When I'm left alone at home, I start having more energy within half an hour. I was recently at home alone for 5-7 hours a day for two straight weeks (2 of the family were out of town and the others were at work) and my daily energy jumped 20 percent during that time even though I had to do many more household chores myself. By the time the travelers were back for three days, I was exhausted again even though I did very little cooking or housekeeping.

    I suspect there are genetic variants for 'sensitivity' and the overlap with CFS/FM comes when the genetic variants for both conditions turn up in the same person.
  15. Juloo

    Juloo Member

    I'm an NT as well -- INTJ to be exact. Too many people/emotions/drama just wear me out, as you can imagine. Love Keirsey. Do you have 'Please Understand Me II' as well?

    The single-most odd 'empath'-type moment I've had is having a co-worker stand next to me and all of a sudden having an aching, sharp pain in my jaw -- then realizing she had been dealing with tooth issues for the last two days in the exact same place. Not sure I could get used to being *that* in sync with someone else!
  16. masterz

    masterz New Member

    I know exactly what you mean. I do the very same thing. I have fibro & cfs, but I think I have been an "empath" forever!

    Love & Prayers,
  17. Jayna

    Jayna New Member

    I too have little tolerance for drama-farming and fireworks. Slow and steady wins points with me.

    Learning to tell what were MY emotions/thoughts versus what I was picking up from other people was a real gift, too.

  18. mich204

    mich204 New Member

    im like this. i can often sense the phone will ring before it does too
  19. Leaknits

    Leaknits New Member

    YES! I've been told since I was a child "You're too sensitive" and "You wear your heart on your sleeve." Like that's a bad thing, lol.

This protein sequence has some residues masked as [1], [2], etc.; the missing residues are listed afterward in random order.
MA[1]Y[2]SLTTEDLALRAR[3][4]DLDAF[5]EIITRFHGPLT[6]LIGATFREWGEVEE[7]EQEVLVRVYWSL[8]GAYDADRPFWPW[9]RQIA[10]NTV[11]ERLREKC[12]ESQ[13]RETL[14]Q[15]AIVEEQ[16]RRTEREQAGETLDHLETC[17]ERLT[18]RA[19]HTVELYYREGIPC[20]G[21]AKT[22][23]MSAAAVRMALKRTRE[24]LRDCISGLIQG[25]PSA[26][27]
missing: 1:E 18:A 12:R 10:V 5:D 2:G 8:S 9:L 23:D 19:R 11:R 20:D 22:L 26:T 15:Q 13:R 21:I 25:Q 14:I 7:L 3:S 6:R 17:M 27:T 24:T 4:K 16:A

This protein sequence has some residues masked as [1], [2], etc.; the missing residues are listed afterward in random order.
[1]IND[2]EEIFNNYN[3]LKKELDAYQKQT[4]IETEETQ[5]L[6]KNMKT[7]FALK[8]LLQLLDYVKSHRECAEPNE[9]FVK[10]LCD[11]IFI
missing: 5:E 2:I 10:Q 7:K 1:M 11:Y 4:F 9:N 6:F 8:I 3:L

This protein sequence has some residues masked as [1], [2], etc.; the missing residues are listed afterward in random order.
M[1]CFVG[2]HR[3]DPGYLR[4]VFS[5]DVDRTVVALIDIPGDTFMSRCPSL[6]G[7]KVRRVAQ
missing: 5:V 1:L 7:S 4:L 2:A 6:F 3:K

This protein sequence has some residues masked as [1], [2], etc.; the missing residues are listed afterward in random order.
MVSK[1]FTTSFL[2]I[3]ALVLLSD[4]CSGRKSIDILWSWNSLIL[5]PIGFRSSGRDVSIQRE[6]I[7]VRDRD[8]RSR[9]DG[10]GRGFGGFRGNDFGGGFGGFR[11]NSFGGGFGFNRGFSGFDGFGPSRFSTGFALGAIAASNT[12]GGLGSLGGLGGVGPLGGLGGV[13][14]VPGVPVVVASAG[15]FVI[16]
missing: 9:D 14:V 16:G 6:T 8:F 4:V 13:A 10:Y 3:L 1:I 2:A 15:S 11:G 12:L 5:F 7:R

Had to move over 200 miles away from my mother before I stopped "catching" her migraines. Weirdly enough, medicating the "caught" migraine didn't work and I guess that's because the thing wasn't really mine in the first place.

    I also knew when she and her significant other were fighting. I'd call her: "Would you and Harold PLEASE stop fighting?" She always asked how I knew and I'd tell her about how my stomach was figuratively feeling tied in knots.

    Odd feelings of oncoming Bad Things, I think, are the worst. Not knowing what is causing the feeling of doom is tiring with a capital "T," you bet.

    As Marta608 (HI, MARTA!) said, I too can "read a room." That comes in handy when looking for a new home. When I asked one prospective landlord "Who died in here?" he at first tried to sputter out a denial but then admitted I was right. No, I did NOT move into that house. It's not that I'm afraid of spirits, it's just that locating things that have been hidden by someone who wants it known he or she is there and that's the why of the hiding things can be frustrating: "I KNOW I left my keys right HERE," and the 3rd time I look right THERE, bingo, there are my keys.

    Judging from the "Yes" answers, there just might be something to the idea that empathy is born from this d'd. Finally! A good something! Being an empath can also keep us out of danger, if we listen to ourselves.

  20. Juloo

    Juloo Member

    On a sideways-related note, there is a book out that covers a study by the University of Arizon-associated group regarding post-death 'survival of consciousness' -- called "The Afterlife Experiments" by Gary E. Schwartz and William Simon. There were several blind and double-blind trials with top psychics that yielded quite interesting results.

    Although the topic sounds unrelated, there is a brief discussion of the concept of energy fields and those who are better at reading it than others. I know that I have had experiences of knowing what has happened without having been there (things that are later confirmed) or 'knowing' things without being told. Once, my husband was out of town for the weekend, but on the day before he came home, I had a sudden 'knowledge' that I should clean up and start dinner (believe me...I had a COMPLETELY different type of evening planned...pizza and a night of 'What Not to Wear'!), and lo and behold, an hour later he called and said he was on the road already and would be home in two hours.

    Somethings things are so blatant to me, and I can find some kind of (convoluted) trail of small clues that led me to the conclusion, but sometimes it's as if the information comes right out of the air.

    As an NT, I'm always fighting my rational side, especially when the evidence points away from rational knowing.

    It is very wearing for me to be around a lot of people or people who are over-emotional (or energy vampires). It is very hard to protect my peace. 'Boundary issues' have been a life-long learning experience.

    P.S. A naturopath I worked with introduced me to EFT. I taught my son, and although he laughed, he used it with positive results. It has done wonders for me.
    [This Message was Edited on 05/29/2008]